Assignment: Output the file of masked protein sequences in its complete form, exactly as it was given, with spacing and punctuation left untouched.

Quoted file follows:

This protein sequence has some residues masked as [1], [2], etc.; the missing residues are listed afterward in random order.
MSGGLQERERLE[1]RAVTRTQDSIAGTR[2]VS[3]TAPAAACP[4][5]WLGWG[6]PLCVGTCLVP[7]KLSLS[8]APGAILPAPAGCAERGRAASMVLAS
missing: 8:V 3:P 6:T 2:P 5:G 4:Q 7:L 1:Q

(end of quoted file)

This protein sequence has some residues masked as [1], [2], etc.; the missing residues are listed afterward in random order.
MSGGLQERERLE[1]RAVTRTQDSIAGTR[2]VS[3]TAPAAACP[4][5]WLGWG[6]PLCVGTCLVP[7]KLSLS[8]APGAILPAPAGCAERGRAASMVLAS
missing: 8:V 3:P 6:T 2:P 5:G 4:Q 7:L 1:Q